On our radar - September 3, 2020
These notable developments hit our radar over the past two weeks:
1. Crisis relief continues. The financial services regulatory agencies have continued to take actions to support the economy and markets in response to heightened volatility and uncertainty. Specifically:
- On Tuesday, the House subcommittee on the crisis released a memorandum highlighting evidence of fraud in certain Paycheck Protection Program (PPP) loans. Specifically, the subcommittee found that $1 billion of PPP loans went to businesses receiving multiple loans, $96 million to firms prohibited from doing business with the government and $195 million to government contractors with “significant performance or integrity issues.” For more on the crisis and fraud, see our Financial crimes observer.
- On Tuesday, Fed Governor Lael Brainerd gave a speech on longer-run goals and changes in the economy. She explained that the economy has seen improvements in the housing sector and consumer spending since the beginning of the crisis, but that employment has slowed and inflation remains weaker than pre-crisis levels. She also acknowledged that the economy continues to face risks related to the uncertainty of the crisis and that further fiscal support will be “essential to sustaining many families and businesses.”
- On Tuesday, the New York Fed released updated FAQs on the Term Asset-Backed Securities Loan Facility.
- On Monday, the CFPB released a report on the effects of the crisis on consumer credit. The report found that there was a sharp increase in the share of accounts reported with zero payments due despite a positive balance (indicating payment assistance). It also indicated that new delinquencies fell between March and June 2020 and availability of credit card debt slightly declined in that same time period.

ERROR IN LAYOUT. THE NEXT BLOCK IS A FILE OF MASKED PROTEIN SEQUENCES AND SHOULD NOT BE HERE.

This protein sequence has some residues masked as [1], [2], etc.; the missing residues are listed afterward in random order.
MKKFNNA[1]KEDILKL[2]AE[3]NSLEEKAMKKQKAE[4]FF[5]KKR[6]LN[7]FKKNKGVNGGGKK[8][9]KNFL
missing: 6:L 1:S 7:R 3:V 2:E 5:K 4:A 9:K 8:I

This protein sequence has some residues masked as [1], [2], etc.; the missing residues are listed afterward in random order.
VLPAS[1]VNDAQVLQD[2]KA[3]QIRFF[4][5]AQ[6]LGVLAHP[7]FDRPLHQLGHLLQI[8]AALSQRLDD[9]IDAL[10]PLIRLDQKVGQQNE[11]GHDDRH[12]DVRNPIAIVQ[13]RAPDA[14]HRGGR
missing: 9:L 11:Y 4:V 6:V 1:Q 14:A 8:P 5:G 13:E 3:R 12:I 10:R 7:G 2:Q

- Last Thursday, the FHFA announced that Fannie Mae and Freddie Mac will extend their moratoriums on single-family foreclosures and real estate owned evictions until at least December 31, 2020.
- Last Wednesday, the Fed and FDIC issued a final rule to provide more flexibility in determining “eligible retained income,” thereby strengthening the incentive for banks to use capital buffers by reducing the likelihood that they will need to limit distributions.
- Last Wednesday, the Fed, FDIC and Treasury issued a final rule to temporarily keep the community bank leverage ratio at eight percent through the remainder of the year, raise it to 8.5 percent in 2021 and return it to nine percent in 2022.
2. SEC approves expansion of “accredited investor” definition. Last Wednesday, the SEC approved final amendments to its “accredited investor” definition, which determines eligibility for participation in private capital markets. In addition to the traditional net worth and income thresholds, the amendments expand the definition to include categories such as knowledgeable employees of a fund, registered investment advisers, and limited liability companies with at least $5 million in assets.